Last week I had a physical. Since becoming vegan over two years ago, I actually look forward to physicals. At my age, for the record I am half-expired, this is when doctors start to salivate over the notion of prescribing some sort of medication to keep me alive. It’s also that time of life when they are making their Viagra quota and are very disappointed when I let them know I’m not interested (in the drug, that is).
My first visit after going vegan the doctor was surprised to find that I had lost twenty pounds and that my cholesterol was lowered and that my blood pressure was perfect. It was as if they were examining a new patient as opposed to someone who was creeping up to “over the hill” status.
I’ll never forget how she looked at me after reading the numbers, as if I had somehow cheating on the blood test or tricked the blood pressure gauge.
Friends of mine who are the same age are all fattening up and swallowing down whatever pills they need in order to continue with their current lifestyle. I was actually shocked a while back when a close friend of mine told me his doctor had prescribed him a pill that he could take every day that would keep his arteries clear enough so he could enjoy as much meat and dairy as he liked. He was delighted to know that keeping on this one drug meant he could eat as much butter-drenched steak as he wanted for the rest of his life. Not thinking that this could be a much shorter time than he was originally hoping for and not noticing that this drug was brought to his attention only when his own father suffered a stroke.
I am forever amazed at what doctors will prescribe their patients as opposed to telling them to cut out meat, eggs, and dairy. It’s evident that an all-expense paid vacation on Pfizer is much more exciting than patient health. But I digress.
Last week’s physical was for a new life insurance policy. Standard in-home visit for blood and urine, weight and measurements, and a three-page questionnaire. In the interest of full-disclosure, my weight has gone up 15 pounds in the past year but I blame that on my wife being pregnant to which I blame on having clear arteries without a $3 pill. The circle of life.
I do eat a lot of vegan “junk food” and should balance it out better with more whole foods and fruits and vegetables but as a gluten-free vegan, I kind of try to give myself leeway; which was reflected that morning on the scale.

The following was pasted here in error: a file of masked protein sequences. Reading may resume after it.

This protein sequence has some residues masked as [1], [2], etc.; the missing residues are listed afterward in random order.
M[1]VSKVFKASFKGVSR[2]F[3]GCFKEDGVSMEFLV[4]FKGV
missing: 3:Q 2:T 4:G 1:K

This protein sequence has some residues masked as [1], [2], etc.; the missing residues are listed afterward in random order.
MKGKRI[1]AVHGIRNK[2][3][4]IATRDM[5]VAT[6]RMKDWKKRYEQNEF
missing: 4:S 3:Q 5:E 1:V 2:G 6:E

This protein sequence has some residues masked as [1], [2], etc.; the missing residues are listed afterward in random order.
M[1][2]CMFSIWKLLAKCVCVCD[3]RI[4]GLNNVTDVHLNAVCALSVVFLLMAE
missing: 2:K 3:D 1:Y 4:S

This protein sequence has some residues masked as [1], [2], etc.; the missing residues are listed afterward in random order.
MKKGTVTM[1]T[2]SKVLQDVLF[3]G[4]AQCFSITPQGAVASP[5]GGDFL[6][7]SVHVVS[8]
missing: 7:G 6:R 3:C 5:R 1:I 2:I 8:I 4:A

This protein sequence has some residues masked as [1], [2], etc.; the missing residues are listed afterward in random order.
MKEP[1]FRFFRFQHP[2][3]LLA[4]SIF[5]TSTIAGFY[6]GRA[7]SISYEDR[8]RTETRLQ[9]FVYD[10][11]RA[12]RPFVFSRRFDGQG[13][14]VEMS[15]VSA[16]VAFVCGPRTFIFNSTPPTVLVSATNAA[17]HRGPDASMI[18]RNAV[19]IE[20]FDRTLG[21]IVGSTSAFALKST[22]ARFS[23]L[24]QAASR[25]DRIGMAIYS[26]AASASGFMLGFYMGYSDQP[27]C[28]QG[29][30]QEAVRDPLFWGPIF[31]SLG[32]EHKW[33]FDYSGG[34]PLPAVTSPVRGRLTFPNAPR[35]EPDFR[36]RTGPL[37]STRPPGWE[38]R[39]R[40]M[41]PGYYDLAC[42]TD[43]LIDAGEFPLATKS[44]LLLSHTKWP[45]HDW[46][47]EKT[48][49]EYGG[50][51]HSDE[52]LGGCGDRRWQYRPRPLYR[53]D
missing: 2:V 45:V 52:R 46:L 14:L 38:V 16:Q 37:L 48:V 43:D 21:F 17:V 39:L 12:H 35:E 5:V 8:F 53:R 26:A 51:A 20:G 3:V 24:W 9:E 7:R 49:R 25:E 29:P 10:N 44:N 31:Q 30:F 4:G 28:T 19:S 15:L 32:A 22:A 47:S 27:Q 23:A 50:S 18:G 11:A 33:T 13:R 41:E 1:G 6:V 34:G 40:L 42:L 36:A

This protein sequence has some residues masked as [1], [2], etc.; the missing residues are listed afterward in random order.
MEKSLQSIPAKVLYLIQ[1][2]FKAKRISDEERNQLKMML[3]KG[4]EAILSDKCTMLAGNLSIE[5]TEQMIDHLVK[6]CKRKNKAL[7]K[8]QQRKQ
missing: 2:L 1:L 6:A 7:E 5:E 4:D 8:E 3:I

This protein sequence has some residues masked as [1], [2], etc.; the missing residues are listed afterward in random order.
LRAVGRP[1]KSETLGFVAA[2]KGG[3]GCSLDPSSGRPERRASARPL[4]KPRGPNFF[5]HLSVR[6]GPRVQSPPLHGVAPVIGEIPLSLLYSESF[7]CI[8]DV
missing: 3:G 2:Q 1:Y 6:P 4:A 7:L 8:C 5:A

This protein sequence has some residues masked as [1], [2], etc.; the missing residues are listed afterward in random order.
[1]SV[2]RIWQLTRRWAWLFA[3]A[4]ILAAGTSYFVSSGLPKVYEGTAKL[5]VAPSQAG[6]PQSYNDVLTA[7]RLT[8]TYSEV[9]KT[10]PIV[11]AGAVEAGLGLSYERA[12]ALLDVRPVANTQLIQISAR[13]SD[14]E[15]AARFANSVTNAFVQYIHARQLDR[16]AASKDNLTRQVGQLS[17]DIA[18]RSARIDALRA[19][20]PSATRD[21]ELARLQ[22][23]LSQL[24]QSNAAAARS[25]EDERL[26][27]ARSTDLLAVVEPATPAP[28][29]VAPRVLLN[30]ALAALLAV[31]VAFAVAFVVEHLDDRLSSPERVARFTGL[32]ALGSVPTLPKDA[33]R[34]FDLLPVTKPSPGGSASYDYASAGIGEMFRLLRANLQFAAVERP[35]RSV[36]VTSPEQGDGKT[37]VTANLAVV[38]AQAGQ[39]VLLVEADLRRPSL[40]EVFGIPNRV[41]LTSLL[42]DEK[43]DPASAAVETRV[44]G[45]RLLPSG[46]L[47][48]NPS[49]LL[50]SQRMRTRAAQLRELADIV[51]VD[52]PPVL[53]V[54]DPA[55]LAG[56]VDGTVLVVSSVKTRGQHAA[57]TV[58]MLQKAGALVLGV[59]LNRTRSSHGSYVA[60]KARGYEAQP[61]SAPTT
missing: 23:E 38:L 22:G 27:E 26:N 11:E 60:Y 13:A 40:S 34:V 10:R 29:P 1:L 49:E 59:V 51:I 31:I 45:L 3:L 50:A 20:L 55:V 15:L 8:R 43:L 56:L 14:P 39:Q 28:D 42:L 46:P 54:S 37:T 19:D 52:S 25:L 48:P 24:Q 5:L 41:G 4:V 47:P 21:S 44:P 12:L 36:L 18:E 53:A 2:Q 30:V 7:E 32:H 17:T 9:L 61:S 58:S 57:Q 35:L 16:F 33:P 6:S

But, my blood pressure was perfect and the nurse neatly packed away my samples as she began the series of questions. Health history, family health history, depression, exercise, alcohol consumption, smoking … and … that was it. She was done. Done? I reviewed the questions and signed off on my answers and she tucked it all into her backpack and left.
Never once asking me about my diet, or more specifically, if I eat meat.
Now, I know I see things differently as an ethical vegan and I am more sensitive about these issues than most people but it still struck me like a bolt of lightning that she asked about smoking but not about meat. Meat is as bad for you as smoking and eggs are worse than both. When you talk about what might kill you in your prime years, the chances of a heart attack or stroke because of meat-clogged arteries is higher than dying of lung cancer from smoking or liver failure from drinking. Meat is killing this country.
But she never asked.
Of course, she was going through the motions and doing what needed to be done for the insurance company but at that level above her, wouldn’t you think they would ask about meat, eggs, and dairy? Or, at a minimum, ask about amounts of these consumed? Or, even less, ask “how’s your diet?”
After she left I pondered this for a while and realized that for the same reasons doctors want to keep the country on life-extending drugs, is the same reason a life insurance company won’t ask these hard-hitting questions. It is one hand feeding the next. And it’s feeding “the next” meat, eggs, and dairy. Go vegan.
About the author: Eric C Lindstrom is a global marketing, design, and social media expert and an ethical vegan. In 2014, Lindstrom founded ThankTank Creative, a socially-just, environmentally-conscious, and vegan design and marketing firm that targets like-minded businesses around the world. For more information, please visit ThankTankCreative.com or like them on facebook.com/thanktankcreative and follow on Twitter @ThankTankCr8. Lindstrom also writes for the popular MeatyVegan.com blog and lives in Ithaca, New York, with his wife, two children and vegan dog. Go vegan.